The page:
Mark and Chris Stoddart

Creating family futures in Central Hawke's Bay

  • Mark and Chris Stoddart

    Arataura Station sits on the Central Hawke's Bay coast.

The Stoddarts have been farming in Porangahau, on the Central Hawke’s Bay coast for more than 88 years; four generations developing the land to ensure a bright and secure future for the family.

In the late 1970s, Walter and Frances Stoddart, along with son Mark and his wife Chris, began working on an expansion plan to increase the family’s coastal farm, Arataura Station to 771 hectares.  The land was divided into eight paddocks, without a home, a woolshed or stock handling facilities.

“You could say we were pioneers,” laughs Mark.  “We set about getting the road extended, building a home and farm facilities.”  With the assistance of the Rural Bank, the government’s Land Development Encouragement Loan scheme and Livestock Incentive Scheme, the Stoddarts have created a substantial farming operation.

“The government programmes worked well.  Without such schemes, we would definitely have struggled to keep farming,” says Mark.

In 1992, Mark and Chris took an opportunity to purchase a neighbouring block of 481 hectares (Te Ana).  This has increased to 680 hectares with two further land purchases.

The farms were divided between two of the couple’s three sons.  Eldest son Wade and wife Helen run Arataura Station, while Guy and Karoline run Te Ana.

During the late 1970s, the Stoddarts formed a family trust, under the guidance of Moore Stephens Markhams director Barry Rosenberg, the family’s accountant and a succession planning specialist. “Barry was instrumental in helping us set up the Trust and ensuring it worked for all parties; my parents, Chris and I, our children and my siblings.  The advice he gave us around transferring ownership from one generation to another was invaluable,” says Mark.

In 2005, the youngest Stoddart son, Sam, expressed an interest in farming and in 2008 the Trust purchased Ngapua, a 745 hectare block south west of Porangahau, which Sam now farms with his wife Jen.

Working through the succession planning has been “relatively straightforward” according to Mark.  “I have three sisters who were also beneficiaries of my father’s trust.  It was his wish that they owned the 35 hectare property on the beach.  Chris and I purchased it from them in January this year as our home and we love it.”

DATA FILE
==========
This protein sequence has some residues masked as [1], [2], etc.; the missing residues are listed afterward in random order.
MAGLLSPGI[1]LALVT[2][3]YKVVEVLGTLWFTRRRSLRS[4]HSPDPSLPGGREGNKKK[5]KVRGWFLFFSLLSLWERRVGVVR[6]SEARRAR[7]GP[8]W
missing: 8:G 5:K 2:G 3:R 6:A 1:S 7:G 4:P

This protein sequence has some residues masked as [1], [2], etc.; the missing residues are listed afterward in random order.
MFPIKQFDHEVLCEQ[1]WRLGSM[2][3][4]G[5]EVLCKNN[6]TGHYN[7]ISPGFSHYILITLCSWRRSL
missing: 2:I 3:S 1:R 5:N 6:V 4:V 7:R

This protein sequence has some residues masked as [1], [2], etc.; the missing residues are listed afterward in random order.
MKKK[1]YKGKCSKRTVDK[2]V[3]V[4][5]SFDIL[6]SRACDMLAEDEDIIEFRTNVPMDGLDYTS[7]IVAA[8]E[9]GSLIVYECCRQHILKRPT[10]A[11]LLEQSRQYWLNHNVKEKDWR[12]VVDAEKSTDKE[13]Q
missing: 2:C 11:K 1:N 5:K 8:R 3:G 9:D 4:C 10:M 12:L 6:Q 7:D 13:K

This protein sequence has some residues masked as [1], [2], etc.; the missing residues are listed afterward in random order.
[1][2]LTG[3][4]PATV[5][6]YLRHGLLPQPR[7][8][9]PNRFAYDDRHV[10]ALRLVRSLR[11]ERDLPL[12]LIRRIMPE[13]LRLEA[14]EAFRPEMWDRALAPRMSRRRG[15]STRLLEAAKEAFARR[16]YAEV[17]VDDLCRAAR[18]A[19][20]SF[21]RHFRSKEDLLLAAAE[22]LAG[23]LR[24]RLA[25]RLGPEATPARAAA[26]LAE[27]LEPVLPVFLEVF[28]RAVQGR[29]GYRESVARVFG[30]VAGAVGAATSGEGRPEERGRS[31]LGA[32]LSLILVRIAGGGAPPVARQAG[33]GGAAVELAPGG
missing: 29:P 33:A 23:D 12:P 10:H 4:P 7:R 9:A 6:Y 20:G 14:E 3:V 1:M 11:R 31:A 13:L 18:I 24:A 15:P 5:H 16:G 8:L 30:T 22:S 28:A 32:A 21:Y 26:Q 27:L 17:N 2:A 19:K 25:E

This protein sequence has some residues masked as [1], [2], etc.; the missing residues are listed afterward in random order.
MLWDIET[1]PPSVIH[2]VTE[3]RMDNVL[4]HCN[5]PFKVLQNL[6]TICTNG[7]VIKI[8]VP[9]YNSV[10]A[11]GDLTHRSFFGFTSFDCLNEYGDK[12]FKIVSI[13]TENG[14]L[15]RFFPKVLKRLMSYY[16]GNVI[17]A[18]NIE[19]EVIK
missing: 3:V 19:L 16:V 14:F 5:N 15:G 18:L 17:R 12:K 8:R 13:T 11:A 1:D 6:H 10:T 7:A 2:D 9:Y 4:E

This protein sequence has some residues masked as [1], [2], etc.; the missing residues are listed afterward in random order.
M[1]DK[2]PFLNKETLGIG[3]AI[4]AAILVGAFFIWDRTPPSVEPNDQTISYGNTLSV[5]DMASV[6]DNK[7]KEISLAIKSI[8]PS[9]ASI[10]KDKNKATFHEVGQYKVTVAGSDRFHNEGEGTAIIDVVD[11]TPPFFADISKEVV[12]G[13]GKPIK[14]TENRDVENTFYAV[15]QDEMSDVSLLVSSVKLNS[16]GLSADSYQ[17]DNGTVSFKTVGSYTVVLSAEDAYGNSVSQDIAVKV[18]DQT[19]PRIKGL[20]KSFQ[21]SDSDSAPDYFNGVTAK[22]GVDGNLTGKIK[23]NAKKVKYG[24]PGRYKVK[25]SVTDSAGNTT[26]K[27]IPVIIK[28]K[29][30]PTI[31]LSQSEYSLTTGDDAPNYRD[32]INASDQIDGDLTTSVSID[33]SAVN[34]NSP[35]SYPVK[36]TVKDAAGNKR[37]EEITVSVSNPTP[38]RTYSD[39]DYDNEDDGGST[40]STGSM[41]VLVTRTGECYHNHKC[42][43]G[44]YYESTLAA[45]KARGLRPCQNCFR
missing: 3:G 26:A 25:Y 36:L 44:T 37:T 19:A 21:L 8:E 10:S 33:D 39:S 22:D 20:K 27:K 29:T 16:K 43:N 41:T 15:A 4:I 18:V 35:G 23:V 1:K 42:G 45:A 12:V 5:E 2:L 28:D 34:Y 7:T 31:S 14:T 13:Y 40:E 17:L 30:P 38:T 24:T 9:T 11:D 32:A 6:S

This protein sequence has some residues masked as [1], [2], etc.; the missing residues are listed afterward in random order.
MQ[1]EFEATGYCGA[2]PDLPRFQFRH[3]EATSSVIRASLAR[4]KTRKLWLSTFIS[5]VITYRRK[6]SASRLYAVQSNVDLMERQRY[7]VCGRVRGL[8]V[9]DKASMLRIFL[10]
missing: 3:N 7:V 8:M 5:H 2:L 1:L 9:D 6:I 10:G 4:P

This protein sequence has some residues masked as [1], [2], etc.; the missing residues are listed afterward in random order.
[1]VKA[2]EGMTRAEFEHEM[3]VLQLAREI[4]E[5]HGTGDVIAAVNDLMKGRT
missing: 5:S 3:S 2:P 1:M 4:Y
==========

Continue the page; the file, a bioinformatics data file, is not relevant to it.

Although the family owns three farms, Mark spends the bulk of his time “helping out” at Arataura with Wade.

“I really do enjoy farming and am very grateful for the opportunity given to me to practice it.  To be able to give our sons the same opportunity is wonderful – it’s been hard and serious amounts of money are involved, but the boys are settled and the farms are successful,” Mark says.

Through close management of the farms and their respective finances, the three operations have expanded production, whilst reducing debt.  Doable, realistic production targets are set, debt reduction goals are set and most importantly, the family are all motivated to succeed sustainably into the future, thereby securing their family’s future in the industry.

“Absolutely it’s been a journey.  But we’re very happy with the progress.  My parents were work horses, with a great work ethic and we appreciate the hard graft they put in to the land.  We’re very fortunate.”

Although Mark’s father Walter, now in his late 80s, is no longer able to farm, Mark says it was only a few years ago that he stopped driving tractors.  As for future generations, Mark and Chris have three grandchildren and three on the way – “I’d like to think there’d be farmers amongst them somewhere,” quips Mark.

The three farms are physically apart, but financially under one umbrella, with Barry working with all members of the family.  “We all get together with Barry regularly and it’s a good combination.  The boys enjoy working with Barry too – he’s a big part of our success story.”

Published Summer 2013.

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